by Tim Chawaga
When the machines finally decided to replace Liv, they broke her heart.
Her desk was tiny and wedged in between two massive automatons: The Vial Dispenser, which Liv called DJ, and the Vial Accepter, which Liv called Alvin. Above the desk were a couple of dusty posters that she had hung years ago and the big red button. The security camera that was pointed at her was broken, and she knew that it would probably not be fixed. There were no windows.
Liv had worked at Autagro for almost twenty years. She had spent countless hours crocheting little koozies to cover DJ and Alvin’s valves, which burned so hot with efficiency that they would melt the plastic parts around them. Countless mornings making up songs and raps to the rhythm of their whirs and clicks, which had become so fast that she had started doing vocal warm-ups on the bus ride in to loosen her lips.
Liv’s job consisted solely of grabbing the vials of extremely concentrated pesticide that DJ held out with its tiny arm, just inches away from Alvin, and pushing them through Alvin’s receptacle slot. The instant she removed a vial, DJ would retract its arm and shoot it out again faster than Liv could blink, holding another vial with a stillness that Liv couldn’t help but interpret as impatience. No matter how fast she moved, she would never be as fast as DJ, but she was a Failsafe. Her speed wasn’t supposed to matter.
One morning, a couple of hours into her shift, she heard the replacement part printer churn to life. Her hand stopped. She hadn’t told it to print anything, and both Alvin and DJ’s monitors were all green. The printer warmed itself up, cranked around a couple times, and spit out something small. It made a light clink in the tray, loud enough to stop her mid-verse.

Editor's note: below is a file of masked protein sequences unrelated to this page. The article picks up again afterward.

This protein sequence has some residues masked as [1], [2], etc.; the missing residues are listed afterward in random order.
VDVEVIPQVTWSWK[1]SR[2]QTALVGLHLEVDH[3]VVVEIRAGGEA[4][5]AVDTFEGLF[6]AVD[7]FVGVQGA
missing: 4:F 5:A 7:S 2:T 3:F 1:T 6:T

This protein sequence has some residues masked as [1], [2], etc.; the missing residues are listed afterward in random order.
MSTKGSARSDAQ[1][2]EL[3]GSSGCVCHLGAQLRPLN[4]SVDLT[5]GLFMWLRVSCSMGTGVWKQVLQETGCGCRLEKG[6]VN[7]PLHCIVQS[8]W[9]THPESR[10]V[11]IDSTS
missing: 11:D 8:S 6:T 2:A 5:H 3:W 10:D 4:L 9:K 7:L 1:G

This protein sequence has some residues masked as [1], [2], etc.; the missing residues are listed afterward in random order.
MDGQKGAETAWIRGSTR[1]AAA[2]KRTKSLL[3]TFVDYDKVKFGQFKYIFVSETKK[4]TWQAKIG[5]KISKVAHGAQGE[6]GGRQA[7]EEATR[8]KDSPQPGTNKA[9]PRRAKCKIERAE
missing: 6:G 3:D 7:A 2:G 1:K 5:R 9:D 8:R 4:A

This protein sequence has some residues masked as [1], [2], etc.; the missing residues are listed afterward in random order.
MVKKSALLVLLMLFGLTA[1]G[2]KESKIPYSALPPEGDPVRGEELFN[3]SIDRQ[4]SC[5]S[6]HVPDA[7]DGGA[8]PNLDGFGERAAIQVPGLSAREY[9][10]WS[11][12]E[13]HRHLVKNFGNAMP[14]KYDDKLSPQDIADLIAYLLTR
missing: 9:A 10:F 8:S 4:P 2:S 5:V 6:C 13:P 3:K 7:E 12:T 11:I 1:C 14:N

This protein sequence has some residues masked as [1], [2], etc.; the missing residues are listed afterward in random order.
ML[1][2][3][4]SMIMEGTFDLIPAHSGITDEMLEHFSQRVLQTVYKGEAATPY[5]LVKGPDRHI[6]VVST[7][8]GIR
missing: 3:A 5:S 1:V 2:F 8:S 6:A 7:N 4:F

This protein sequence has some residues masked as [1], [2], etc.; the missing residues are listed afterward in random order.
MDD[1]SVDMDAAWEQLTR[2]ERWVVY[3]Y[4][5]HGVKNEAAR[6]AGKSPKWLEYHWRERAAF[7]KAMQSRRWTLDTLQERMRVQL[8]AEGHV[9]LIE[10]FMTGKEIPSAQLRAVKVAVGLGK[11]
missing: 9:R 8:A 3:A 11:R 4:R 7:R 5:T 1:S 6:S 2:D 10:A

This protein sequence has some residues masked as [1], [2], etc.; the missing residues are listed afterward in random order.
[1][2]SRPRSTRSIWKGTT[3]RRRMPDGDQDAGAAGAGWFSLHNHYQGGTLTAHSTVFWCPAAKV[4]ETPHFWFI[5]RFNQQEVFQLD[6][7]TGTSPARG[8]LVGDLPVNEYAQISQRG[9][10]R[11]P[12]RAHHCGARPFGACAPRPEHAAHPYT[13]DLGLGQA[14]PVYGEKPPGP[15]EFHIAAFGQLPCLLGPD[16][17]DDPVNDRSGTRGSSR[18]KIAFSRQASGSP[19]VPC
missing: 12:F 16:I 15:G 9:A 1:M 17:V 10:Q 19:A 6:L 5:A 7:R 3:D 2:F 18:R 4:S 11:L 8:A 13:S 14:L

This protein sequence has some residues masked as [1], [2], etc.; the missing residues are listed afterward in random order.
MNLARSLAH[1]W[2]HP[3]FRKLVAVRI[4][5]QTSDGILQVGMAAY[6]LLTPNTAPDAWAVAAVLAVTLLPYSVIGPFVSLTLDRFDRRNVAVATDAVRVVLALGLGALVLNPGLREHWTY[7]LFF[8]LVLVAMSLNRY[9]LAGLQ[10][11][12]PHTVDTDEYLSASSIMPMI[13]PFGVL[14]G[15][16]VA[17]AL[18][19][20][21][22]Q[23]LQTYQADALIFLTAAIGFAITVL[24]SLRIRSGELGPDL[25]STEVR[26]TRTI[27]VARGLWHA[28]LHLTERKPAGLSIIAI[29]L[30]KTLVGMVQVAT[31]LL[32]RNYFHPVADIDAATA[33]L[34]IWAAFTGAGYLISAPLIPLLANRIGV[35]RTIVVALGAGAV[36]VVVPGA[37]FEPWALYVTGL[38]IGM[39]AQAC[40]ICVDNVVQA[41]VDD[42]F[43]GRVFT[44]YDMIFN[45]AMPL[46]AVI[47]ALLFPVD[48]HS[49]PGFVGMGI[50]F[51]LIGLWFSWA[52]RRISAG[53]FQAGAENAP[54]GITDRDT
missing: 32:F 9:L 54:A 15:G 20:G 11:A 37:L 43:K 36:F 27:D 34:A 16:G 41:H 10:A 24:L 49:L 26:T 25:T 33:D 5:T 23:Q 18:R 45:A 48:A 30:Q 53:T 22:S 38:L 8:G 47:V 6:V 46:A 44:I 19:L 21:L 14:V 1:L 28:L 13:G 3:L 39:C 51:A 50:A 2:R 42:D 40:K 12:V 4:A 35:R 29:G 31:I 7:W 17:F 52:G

DJ’s vialed claw hung in the air as Liv got up and peered into the tray. One look confirmed her worst fears. She didn’t bring it over to her desk, since that was too close to DJ and Alvin, and besides, protocol at this point was straightforward. She’d have to kill them, before they killed her.
Liv put them both in standby mode, picked the piece out of the tray, and brought it up ten levels to the human section. Her manager, Keith, was making an espresso in the break room. He brought her over to his cubicle.
Liv tossed the plastic piece down without a word.
Keith put down his espresso.
“What is that?” he asked warily.
“It’s an extender,” she said.
“Oh. What does that do?”
“It replaces me.”
She suspected that Keith knew she was going to say that. There was only one reason for her to be up here. He winced anyway, searching around with his wet little eyes like he was looking for something to cover his ears with.
Liv continued. “Protocol says we have to stop the whole thing and wipe them.”
“Well,” he sighed. “That’s protocol.”
“What do you mean?”
“I mean, that’s protocol.”
“I know that.”
“I know you know that, you just said it.”
“It’s critical that we bring them back to Basic.”
“Ok. Thanks for telling me.” Keith mimed taking a big heavy box off the top of her head. Keith liked to mime things, particularly hats. As a manager he had stopped paying for cake and decorations at the office birthday parties and instead would simply mime an elaborate party hat for the birthday boy or girl while everyone else watched.
“I relieve you of your burden,” he said, as he put the box on his own head.
He was good enough at miming that Liv, in her anger, almost tried to take the box back. She stood up.
“Listen, I’m in there all day. I’m around them all the time. They are clearly beyond Maximum Achievable Efficiency, and if we don’t do anything they could be headed towards a Singu-”
“Hey, whoa now.” Keith raised his arms to quiet her. “Relax. Have a seat. Let’s not throw the S-word around like that. Let’s not pull fire alarms just because they’re there.”
“So you’re not going to do it?”
“This thingie, this extendey doodle. It can’t just screw itself on, can it?”
Liv blinked. “Well, no.”
“It needs you to do it, right?”
“Right now it does, but-”
Keith lowered his voice. “But you could do it? If you wanted to?”
“I don’t want to.”
“Of course not.” Keith’s voice returned to normal volume.
“I choose life,” she said.
“Of course you do.” Keith’s eyes rolled. “So just don’t do it, and I guess we’ll be fine.”
“But what about-”
“While I have you, let’s talk about your numbers.”
She had reminded Keith several times that OSHA regulations exempted her from having her efficiency compared to that of a machine, but he kept forgetting. Or he was being told to forget. She reminded him again.